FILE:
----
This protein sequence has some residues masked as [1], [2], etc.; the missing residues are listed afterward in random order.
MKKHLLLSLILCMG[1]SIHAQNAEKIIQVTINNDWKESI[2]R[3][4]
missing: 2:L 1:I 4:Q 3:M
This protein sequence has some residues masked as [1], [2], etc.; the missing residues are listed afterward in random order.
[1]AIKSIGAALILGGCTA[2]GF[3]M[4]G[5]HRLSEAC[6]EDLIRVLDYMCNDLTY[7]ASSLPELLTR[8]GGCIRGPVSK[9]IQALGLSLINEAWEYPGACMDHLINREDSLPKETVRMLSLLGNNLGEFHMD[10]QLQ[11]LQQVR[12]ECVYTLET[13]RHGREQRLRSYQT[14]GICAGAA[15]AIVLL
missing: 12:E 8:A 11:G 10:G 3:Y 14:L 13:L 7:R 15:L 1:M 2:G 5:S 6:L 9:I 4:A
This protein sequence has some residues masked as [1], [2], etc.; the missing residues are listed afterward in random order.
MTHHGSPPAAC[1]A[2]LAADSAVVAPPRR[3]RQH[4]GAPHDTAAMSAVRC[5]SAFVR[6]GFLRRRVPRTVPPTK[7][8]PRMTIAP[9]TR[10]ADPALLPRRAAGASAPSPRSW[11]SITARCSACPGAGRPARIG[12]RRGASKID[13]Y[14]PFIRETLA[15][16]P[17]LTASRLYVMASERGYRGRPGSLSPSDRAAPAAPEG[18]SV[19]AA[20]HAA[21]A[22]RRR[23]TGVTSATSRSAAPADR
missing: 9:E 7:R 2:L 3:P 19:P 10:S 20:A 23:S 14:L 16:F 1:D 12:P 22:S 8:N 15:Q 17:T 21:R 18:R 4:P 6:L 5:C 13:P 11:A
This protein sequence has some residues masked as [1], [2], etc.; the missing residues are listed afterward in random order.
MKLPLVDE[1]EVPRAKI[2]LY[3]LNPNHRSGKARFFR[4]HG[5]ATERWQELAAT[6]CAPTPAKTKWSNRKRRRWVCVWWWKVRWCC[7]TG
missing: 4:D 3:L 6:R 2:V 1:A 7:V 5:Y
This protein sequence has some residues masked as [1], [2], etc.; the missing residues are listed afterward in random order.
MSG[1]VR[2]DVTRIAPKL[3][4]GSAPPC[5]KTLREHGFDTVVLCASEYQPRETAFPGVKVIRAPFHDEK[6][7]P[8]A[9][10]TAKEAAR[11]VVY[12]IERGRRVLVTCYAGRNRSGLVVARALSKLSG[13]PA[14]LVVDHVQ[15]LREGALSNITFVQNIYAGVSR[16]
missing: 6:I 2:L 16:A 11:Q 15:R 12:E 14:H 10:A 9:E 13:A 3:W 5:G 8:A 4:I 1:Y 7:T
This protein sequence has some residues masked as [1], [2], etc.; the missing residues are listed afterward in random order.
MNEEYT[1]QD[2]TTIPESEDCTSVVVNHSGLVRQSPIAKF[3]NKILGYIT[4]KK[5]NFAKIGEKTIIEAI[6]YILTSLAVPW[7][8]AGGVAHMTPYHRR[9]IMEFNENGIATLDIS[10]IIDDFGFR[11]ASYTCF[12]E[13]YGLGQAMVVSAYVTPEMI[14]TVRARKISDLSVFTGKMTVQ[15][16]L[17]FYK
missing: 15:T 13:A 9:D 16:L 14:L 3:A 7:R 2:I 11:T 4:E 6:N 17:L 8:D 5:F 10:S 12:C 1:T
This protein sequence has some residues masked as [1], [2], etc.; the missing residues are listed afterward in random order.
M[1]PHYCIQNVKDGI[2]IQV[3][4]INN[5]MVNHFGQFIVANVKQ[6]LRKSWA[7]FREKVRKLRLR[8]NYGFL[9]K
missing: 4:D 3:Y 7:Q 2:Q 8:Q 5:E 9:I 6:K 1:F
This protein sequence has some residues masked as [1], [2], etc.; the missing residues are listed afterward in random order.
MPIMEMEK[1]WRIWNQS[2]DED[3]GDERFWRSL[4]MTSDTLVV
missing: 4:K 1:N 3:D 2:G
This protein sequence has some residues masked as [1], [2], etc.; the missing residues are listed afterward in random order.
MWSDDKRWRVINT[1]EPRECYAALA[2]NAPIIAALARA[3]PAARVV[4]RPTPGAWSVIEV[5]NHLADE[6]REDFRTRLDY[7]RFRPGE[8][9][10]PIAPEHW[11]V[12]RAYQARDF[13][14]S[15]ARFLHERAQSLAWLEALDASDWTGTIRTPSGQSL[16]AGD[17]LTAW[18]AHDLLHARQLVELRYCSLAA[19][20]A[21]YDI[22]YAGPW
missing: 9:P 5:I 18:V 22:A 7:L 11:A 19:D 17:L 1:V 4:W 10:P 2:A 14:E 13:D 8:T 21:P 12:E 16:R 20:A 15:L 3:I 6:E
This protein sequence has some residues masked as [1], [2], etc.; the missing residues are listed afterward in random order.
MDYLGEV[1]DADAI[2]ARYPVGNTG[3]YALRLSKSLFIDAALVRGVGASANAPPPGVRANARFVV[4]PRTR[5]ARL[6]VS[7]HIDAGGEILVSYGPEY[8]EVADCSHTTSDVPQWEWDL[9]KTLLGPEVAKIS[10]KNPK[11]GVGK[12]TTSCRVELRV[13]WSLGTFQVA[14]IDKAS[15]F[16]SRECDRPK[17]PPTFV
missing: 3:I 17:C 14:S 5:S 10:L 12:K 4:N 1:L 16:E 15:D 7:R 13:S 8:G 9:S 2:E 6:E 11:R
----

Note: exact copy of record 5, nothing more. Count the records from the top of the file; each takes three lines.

This protein sequence has some residues masked as [1], [2], etc.; the missing residues are listed afterward in random order.
MSG[1]VR[2]DVTRIAPKL[3][4]GSAPPC[5]KTLREHGFDTVVLCASEYQPRETAFPGVKVIRAPFHDEK[6][7]P[8]A[9][10]TAKEAAR[11]VVY[12]IERGRRVLVTCYAGRNRSGLVVARALSKLSG[13]PA[14]LVVDHVQ[15]LREGALSNITFVQNIYAGVSR[16]
missing: 6:I 2:L 16:A 11:Q 15:R 12:E 14:H 10:A 9:E 13:A 3:W 5:G 8:A 4:I 1:Y 7:T